Posts Tagged With: Imperial Stout

Samuel Adams Merry Mischief

Beer: Merry Mischief
Brewery: Boston Beer Company
Style: Sweet/Milk Stout
ABV: 9.0%

samginger

Serving Style: Bottle
Drinking Establishment: Chez Wood
Primary Consumer: Kerensa

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OVERALL RATING:

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Sight: Black as a rural night’s sky during the new moon. There’s a dense tan head that looks particularly scrumptious.

Smell: It smells a bit like rubbing alcohol at first, but it mellows out to a more appealing aroma, with notes of coffee, smoke, pumpernickel, and wet bark.

Flavor: The standard flavors you would expect from a stout are elevated with a slew of holiday spices, notably ginger, cinnamon, nutmeg and clove. There are some sweet cherry and plum flavors, too.

Feel: Dry, medium body with medium carbonation. It’s just a little burn-y from the high ABV.

Concluding Remark:  When I saw that Sam Adams’ seasonal release, Merry Mischief, was a GINGERBREAD Stout, I had my reservations. I was expecting something akin to Starbucks’ every growing line of holiday drinks: too sweet and too much artificial flavor. However, Sam Adams has kind of blown me away. They have created an (Imperial) Sweet/Milk Stout that is dense with both flavor and alcohol. Merry Mischief has a solid stout backbone and is amped up with a injection of holiday goodness. It tastes like a gingersnap cookie, with less sugar and more malts.

Overall, Merry Mischief makes for a pretty great holiday stout. At $9, it’s a little pricey for a Sam Adams–I might pick up a Belgian Christmas Ale instead–but it’s widely available and different than most beers you’ll be drinking this season. I say, go ahead. It’s not an excellent stout, but it’s a fine holiday beer.

funny elf

This is a Keebler Elf-approved beer.

Categories: Holiday, Stout | Tags: , , , , | Leave a comment

XBeeriment Black Force One

Beer:  Black Force One
Brewery: XBeeriment
Style: Imperial Stout
ABV: 10.4%

Serving Style: Draft
Glassware:
Snifter
Drinking Establishment:
The Blind Tiger, NYC
Primary Consumer(s):
Ally & Kerensa

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OVERALL RATING:

Sight: Black, with some amber edging.  A thin tan head quickly recedes to bubbles around the edge of the glass.

Scent: Vanilla coffee, with an alcoholic or acetate note (like that of nail polish).

Flavor:  Initially, a semisweet chocolate or coffee taste, with notes of smoked roasted malts; but then the bitterness of the coffee emerges.  It’s like a dark chocolate-covered espresso bean.

Feel:  Thin and smooth, with low-to-moderate carbonation.

The defining characteristic of the Danish brew is its bitterness–any chocolate-like sweetness gets outshined–but it is pleasant overall.  Despite its high ABV and its slightly alcoholic aroma, you don’t taste the alcohol (you just feel it–woo!).  This is a rare find on tap–worthy of making a trip over to Denmark…or the Blind Tiger.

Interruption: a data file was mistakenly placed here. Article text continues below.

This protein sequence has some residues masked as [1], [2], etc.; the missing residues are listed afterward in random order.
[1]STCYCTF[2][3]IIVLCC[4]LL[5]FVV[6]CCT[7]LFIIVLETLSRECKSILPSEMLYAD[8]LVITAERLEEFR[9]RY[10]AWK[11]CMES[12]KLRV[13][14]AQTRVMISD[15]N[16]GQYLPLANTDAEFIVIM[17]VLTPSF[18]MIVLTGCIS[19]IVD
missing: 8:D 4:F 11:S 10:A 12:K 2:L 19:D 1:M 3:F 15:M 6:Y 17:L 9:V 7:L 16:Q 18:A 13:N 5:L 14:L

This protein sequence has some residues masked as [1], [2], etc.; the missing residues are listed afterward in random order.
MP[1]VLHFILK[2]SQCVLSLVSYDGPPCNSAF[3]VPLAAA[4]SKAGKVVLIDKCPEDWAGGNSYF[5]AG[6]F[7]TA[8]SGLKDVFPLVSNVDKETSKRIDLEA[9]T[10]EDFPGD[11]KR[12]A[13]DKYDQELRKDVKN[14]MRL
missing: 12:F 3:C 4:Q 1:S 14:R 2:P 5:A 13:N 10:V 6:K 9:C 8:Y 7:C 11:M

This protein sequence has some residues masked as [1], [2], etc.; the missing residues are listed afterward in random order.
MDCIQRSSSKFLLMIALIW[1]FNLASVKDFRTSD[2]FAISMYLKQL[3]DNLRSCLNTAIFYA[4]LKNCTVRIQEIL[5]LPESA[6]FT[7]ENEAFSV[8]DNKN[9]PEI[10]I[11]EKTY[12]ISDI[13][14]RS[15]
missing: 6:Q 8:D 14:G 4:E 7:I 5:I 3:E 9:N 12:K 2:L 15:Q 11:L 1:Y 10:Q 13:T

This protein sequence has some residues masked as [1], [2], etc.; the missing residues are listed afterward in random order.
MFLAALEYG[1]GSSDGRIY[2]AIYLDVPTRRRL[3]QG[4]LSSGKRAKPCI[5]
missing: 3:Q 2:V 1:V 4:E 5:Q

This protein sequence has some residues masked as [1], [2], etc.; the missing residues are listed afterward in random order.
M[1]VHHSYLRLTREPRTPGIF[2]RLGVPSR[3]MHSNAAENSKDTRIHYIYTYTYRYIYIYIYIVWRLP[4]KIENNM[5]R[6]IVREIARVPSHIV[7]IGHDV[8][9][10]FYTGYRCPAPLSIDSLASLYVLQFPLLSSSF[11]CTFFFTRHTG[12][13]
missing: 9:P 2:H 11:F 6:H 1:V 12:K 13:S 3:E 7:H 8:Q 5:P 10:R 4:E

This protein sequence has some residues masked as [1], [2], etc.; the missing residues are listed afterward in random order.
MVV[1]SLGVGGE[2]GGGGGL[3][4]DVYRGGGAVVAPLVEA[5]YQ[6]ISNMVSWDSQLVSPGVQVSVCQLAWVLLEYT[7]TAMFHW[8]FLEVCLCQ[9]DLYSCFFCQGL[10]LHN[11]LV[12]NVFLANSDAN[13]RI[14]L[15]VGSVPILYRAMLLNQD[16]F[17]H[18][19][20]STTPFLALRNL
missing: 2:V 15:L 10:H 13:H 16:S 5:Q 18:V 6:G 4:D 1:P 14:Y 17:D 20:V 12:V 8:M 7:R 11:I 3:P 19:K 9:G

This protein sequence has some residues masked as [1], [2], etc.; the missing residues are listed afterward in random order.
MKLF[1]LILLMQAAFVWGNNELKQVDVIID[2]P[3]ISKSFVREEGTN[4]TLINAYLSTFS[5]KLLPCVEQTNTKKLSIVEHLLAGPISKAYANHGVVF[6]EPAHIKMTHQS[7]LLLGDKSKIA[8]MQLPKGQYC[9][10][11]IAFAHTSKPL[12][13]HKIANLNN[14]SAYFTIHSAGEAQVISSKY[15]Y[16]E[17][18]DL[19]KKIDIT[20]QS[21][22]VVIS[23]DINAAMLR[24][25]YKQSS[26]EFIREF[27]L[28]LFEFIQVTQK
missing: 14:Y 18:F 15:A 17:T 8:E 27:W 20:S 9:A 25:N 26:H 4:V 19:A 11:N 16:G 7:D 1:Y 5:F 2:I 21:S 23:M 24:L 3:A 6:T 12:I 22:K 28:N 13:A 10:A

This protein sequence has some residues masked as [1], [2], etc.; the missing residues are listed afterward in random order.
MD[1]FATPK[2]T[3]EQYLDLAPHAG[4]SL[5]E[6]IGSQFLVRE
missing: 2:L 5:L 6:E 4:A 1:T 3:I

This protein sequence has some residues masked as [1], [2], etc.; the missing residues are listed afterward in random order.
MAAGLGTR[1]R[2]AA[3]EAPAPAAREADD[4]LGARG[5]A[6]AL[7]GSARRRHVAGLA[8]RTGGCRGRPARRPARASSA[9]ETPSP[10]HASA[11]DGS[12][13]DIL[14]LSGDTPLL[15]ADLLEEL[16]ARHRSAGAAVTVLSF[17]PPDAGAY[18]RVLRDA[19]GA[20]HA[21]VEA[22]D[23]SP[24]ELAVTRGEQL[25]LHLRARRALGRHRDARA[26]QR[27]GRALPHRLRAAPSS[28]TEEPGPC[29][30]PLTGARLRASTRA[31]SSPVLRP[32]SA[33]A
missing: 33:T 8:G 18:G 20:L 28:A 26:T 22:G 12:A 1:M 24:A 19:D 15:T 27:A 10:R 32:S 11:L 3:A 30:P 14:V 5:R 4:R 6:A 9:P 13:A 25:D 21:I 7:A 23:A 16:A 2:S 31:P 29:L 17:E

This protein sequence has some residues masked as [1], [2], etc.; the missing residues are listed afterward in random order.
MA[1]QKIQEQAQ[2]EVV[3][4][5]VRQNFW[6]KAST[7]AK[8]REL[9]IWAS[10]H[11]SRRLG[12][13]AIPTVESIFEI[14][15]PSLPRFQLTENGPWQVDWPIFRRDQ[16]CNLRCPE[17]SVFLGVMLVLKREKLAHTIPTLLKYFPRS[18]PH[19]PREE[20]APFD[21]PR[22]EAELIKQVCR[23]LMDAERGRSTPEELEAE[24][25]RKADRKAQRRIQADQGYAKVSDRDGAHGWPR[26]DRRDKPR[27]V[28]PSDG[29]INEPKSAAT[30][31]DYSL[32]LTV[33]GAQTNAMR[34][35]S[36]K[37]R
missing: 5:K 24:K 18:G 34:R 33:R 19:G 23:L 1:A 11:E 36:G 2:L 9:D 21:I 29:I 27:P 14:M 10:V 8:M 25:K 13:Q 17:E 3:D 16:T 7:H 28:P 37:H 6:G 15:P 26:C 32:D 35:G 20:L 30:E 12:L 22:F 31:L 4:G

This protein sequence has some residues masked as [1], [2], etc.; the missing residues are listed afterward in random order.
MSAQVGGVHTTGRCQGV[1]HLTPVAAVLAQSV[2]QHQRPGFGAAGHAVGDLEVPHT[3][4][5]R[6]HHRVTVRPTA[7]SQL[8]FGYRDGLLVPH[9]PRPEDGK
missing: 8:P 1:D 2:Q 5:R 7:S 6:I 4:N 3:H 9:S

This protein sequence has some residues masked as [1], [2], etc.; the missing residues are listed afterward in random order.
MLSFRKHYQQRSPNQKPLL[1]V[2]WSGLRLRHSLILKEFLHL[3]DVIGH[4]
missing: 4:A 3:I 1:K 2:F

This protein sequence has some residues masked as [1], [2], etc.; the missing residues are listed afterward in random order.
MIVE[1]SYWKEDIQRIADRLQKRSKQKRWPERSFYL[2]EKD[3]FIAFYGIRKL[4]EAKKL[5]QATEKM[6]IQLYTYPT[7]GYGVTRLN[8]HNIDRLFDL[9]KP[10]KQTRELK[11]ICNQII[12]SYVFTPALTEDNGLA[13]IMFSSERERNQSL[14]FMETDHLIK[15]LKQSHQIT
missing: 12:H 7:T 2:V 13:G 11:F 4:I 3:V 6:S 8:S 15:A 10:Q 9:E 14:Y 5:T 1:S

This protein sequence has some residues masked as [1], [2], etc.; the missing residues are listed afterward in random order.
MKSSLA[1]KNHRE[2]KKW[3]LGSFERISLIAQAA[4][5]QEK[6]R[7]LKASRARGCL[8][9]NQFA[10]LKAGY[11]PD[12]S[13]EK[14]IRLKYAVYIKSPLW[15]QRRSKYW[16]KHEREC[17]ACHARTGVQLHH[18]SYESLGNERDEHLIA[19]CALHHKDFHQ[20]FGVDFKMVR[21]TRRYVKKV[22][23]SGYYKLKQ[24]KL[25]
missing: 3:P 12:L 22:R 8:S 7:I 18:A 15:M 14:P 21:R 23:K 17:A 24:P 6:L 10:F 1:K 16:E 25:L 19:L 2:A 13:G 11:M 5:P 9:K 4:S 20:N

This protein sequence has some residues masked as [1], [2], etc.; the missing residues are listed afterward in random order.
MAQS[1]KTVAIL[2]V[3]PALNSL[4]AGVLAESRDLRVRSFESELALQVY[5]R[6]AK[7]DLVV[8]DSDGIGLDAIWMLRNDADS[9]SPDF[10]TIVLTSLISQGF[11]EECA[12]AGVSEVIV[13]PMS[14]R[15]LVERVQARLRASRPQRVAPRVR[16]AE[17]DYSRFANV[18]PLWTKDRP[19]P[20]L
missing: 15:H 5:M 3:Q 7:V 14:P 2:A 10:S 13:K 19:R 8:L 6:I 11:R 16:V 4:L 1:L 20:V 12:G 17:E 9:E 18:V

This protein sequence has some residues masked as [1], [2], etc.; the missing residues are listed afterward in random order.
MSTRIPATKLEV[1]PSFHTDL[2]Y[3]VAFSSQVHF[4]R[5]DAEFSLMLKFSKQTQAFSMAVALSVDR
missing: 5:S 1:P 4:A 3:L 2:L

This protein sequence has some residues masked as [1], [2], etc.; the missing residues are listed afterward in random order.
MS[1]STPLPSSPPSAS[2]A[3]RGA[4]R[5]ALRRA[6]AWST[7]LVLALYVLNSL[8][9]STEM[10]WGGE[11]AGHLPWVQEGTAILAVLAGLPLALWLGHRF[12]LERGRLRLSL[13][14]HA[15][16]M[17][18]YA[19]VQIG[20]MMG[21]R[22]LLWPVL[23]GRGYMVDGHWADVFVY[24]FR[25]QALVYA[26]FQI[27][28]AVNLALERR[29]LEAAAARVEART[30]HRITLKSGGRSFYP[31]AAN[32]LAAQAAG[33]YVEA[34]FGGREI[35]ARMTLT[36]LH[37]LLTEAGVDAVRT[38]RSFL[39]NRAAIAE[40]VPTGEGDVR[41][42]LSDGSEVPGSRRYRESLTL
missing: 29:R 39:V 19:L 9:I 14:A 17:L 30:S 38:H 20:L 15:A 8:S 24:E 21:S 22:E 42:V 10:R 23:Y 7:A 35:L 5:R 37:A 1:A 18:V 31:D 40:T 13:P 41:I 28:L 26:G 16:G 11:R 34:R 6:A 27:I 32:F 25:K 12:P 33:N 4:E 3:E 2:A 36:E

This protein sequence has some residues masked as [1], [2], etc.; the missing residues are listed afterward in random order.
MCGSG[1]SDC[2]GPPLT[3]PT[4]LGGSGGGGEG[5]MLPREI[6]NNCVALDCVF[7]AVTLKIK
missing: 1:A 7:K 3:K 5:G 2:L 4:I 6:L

Concluding remarks: The XBeeriment Black Force One is a good representation of an Imperial Stout–but we couldn’t do more than one of the tiny glasses it came in, lest we find ourselves passed out in front of the Blind Tiger fireplace.

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Nøgne Ø Imperial Stout

Beer:  Nøgne Ø Imperial Stout
Brewery: Nøgne Ø
Style: Imperial Stout
ABV: 9.0%

Serving Style: Bottle
Glassware: Wine glass
Drinking Establishment: Kerensa’s kitchen
Primary Consumer: Kerensa

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OVERALL RATING:

Sight: Pours a thin, oily, opaque dark brown body. The tiniest modicum of a dark mocha head emerges after it sits for a few seconds, but then quickly recedes. 

Scent: Initial smell is a straightforward sweet roasted malt scent. There is also an overpowering note of thick molasses. The undertones are candied fig and dark chocolate.  

Flavor: This, like some of the other beers I had earlier in the month, changes drastically from first sip to end note. The first flavor is not altogether pleasant; it’s sharp, bitter, and has a bite. However, the taste moves to a sweet, although bitter, fresh coffee flavor and ultimately tastes like pouring sugar into an espresso. At the end, the predominant flavor is dark chocolate with a bit of roasted malt bitterness and smoke.

Feel: Exceptionally thin, silky body with some carbonation.

Nøgne Ø hails from Grimstad, Norway. If you’re wondering what the Norwegian-t0-English translation of “Nøgne Ø” is, you’re in luck. The bottle tells us that Nøgne Ø  (“naked island”) was a term Henrik Ibsen used to describe the islands among the rough waters off Norway’s coast, which is where the brewery is located. While I am not sure I would survive on this naked island with only this Imperial Stout and an anthology of Ibsen, I could certainly pass a few days knocking back a few of these to pass time. However, after day 6,  I think I would  start collecting ingredients to brew my own beer. Oh, and maybe start thinking about trying to find food.

Concluding remarks: Overall, this is a solid beer and a fine example of a Russian Imperial Stout. However, do yourself a favor and go get the Founder’s Imperial Stout instead!